Should we sell our SF rental property to pay down primary residence mortgage?

Should we sell our SF rental property to pay down primary residence mortgage?
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We are upside down on our primary residence mortgage by ~15k and it’s a more expensive home than we should be in. We also own a SF rental with probably $50k equity, a fixed-low-rate loan, positive pre-tax cash flow of about $200/mo and exceptional rental history. Should we consider selling the rental to be able to “afford” selling the primary and have some leftover to start re-saving for a next (more reasonable) primary residence?

I hate to give up the rental because it’s more than paying for itself. But I feel like we’ll just be treading water until we can get out from under our primary residence mortgage(s).


First of all, you should know the ROI (Return on Investment) of your rental. Just because it is cash-flowing by $200/mo doesn't mean it is a wise investment because you are dealing with debt payment, which can be manipulated. Don't confuse cash flow with investment income. If the property is rising in value along with making you money, include that in your calculation. This is what you would do if you had the same amount of money invested in the stock market - account for both the income (dividends and capital gains) and the growth in value. Knowing this number will help you make an informed decision about the rental because I sense, otherwise, there is an emotional tie to it and emotions don't belong in business decisions.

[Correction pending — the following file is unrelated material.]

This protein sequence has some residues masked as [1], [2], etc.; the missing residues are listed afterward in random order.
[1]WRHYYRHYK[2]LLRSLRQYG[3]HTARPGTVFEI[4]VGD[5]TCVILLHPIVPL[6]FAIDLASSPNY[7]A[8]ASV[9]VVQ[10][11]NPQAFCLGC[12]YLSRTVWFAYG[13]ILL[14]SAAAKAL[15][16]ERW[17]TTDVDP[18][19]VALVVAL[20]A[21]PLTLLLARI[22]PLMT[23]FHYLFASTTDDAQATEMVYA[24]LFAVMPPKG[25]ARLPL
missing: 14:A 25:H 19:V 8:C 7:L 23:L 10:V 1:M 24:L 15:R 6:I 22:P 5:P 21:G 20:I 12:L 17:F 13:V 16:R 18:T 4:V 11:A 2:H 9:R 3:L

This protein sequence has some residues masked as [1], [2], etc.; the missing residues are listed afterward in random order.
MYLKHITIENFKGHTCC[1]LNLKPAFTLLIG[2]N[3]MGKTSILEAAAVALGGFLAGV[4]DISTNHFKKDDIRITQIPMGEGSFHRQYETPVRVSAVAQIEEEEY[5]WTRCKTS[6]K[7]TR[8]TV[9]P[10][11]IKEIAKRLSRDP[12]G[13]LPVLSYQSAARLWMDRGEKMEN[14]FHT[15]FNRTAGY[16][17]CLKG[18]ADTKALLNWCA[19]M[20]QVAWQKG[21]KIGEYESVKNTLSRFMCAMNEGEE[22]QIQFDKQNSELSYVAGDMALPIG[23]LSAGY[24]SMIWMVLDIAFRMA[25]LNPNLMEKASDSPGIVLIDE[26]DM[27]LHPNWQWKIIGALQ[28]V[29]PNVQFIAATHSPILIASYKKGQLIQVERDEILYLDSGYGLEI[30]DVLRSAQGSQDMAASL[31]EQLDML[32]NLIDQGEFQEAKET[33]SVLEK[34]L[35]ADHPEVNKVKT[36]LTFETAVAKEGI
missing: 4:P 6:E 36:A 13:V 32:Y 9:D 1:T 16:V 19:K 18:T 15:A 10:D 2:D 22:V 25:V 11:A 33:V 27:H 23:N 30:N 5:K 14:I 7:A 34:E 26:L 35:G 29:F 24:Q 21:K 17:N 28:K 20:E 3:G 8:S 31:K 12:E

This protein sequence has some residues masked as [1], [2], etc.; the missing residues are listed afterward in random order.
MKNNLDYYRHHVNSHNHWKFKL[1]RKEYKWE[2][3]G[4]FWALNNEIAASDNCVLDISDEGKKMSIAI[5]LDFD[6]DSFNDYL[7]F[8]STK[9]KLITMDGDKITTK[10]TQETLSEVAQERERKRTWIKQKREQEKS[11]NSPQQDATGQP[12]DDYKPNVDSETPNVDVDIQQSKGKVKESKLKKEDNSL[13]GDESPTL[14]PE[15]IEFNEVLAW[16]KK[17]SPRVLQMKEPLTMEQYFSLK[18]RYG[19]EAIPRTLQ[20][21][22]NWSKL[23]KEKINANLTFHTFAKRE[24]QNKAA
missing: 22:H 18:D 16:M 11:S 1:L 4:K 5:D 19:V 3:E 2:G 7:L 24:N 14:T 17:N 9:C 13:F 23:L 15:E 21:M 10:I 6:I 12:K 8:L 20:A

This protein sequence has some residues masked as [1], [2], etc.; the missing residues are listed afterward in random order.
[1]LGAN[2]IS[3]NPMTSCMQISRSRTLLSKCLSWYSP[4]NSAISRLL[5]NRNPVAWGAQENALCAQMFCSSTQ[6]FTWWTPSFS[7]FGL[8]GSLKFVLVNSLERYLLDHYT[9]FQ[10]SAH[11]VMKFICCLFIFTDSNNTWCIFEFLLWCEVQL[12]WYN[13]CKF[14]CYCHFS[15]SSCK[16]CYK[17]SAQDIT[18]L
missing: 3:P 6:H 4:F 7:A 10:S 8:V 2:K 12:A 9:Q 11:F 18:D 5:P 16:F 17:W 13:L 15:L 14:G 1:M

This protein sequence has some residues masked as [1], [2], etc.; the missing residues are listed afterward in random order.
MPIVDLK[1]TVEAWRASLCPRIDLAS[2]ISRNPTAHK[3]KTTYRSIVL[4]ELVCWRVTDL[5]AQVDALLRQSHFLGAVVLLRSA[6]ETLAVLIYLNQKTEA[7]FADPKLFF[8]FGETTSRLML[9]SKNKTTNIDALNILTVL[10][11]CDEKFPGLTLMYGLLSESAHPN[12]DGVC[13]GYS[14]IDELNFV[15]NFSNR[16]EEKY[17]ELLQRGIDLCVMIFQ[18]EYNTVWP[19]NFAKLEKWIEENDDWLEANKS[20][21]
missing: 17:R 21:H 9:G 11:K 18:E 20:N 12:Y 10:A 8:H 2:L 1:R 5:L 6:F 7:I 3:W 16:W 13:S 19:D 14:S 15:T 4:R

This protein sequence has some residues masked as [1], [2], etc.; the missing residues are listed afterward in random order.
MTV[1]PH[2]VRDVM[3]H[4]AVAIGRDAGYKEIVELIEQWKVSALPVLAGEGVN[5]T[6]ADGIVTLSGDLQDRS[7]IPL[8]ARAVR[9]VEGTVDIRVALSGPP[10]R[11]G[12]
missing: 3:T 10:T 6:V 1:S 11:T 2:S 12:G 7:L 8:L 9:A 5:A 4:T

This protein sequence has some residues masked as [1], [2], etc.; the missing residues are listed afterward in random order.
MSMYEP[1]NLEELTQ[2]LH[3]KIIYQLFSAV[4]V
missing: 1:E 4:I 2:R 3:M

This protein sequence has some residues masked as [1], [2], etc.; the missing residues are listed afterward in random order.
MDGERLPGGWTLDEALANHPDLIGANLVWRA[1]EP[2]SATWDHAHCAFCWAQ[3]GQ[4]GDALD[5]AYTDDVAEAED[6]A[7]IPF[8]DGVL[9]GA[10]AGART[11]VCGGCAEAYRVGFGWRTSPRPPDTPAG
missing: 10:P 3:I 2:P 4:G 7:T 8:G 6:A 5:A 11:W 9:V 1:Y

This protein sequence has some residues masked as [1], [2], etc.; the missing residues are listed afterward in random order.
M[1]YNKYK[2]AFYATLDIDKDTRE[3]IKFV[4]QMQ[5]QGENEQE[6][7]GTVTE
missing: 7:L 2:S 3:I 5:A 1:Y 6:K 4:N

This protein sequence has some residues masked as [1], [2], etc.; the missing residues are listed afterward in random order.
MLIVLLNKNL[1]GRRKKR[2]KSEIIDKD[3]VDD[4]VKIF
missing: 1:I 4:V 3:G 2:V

Second, the issue with your house is a separate problem from the rental house question. Whether or not you sell the rental will not change the fact that you live in a house that is too expensive and the value has gone down, not up. You need to cut your losses, sell, and buy a property that is more affordable and also has the potential to increase in value.

Good luck and I hope this helps!


You can also check out the Home Affordable programs that may be available to you to get a loan modification on your current home.  Visit with an NFCC HUD certified housing counselor to explore this option.  You can also look at your loan servicer's website for information on applying for a loan modification.  Payments can sometimes be adjusted according to income and in some cases the principal balance can be reduced. It is worth checking out. You can get more information at 


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